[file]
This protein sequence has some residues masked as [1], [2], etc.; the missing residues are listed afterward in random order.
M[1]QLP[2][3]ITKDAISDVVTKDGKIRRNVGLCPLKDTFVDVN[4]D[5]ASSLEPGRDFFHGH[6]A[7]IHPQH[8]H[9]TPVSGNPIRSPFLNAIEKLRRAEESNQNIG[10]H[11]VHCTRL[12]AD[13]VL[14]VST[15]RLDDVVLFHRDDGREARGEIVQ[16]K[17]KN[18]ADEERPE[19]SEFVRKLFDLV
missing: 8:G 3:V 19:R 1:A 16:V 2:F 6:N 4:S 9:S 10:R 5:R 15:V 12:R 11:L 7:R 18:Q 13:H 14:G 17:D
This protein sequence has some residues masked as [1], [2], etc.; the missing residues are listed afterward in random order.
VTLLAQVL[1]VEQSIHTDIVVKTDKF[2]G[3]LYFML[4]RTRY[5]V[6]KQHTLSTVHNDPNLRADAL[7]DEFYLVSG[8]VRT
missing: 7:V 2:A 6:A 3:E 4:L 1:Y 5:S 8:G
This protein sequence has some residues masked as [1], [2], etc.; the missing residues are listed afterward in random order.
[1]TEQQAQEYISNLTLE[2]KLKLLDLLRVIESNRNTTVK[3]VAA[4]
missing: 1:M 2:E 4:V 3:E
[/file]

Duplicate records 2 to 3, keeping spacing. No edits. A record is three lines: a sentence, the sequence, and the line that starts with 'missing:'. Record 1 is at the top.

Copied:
This protein sequence has some residues masked as [1], [2], etc.; the missing residues are listed afterward in random order.
VTLLAQVL[1]VEQSIHTDIVVKTDKF[2]G[3]LYFML[4]RTRY[5]V[6]KQHTLSTVHNDPNLRADAL[7]DEFYLVSG[8]VRT
missing: 7:V 2:A 6:A 3:E 4:L 1:Y 5:S 8:G
This protein sequence has some residues masked as [1], [2], etc.; the missing residues are listed afterward in random order.
[1]TEQQAQEYISNLTLE[2]KLKLLDLLRVIESNRNTTVK[3]VAA[4]
missing: 1:M 2:E 4:V 3:E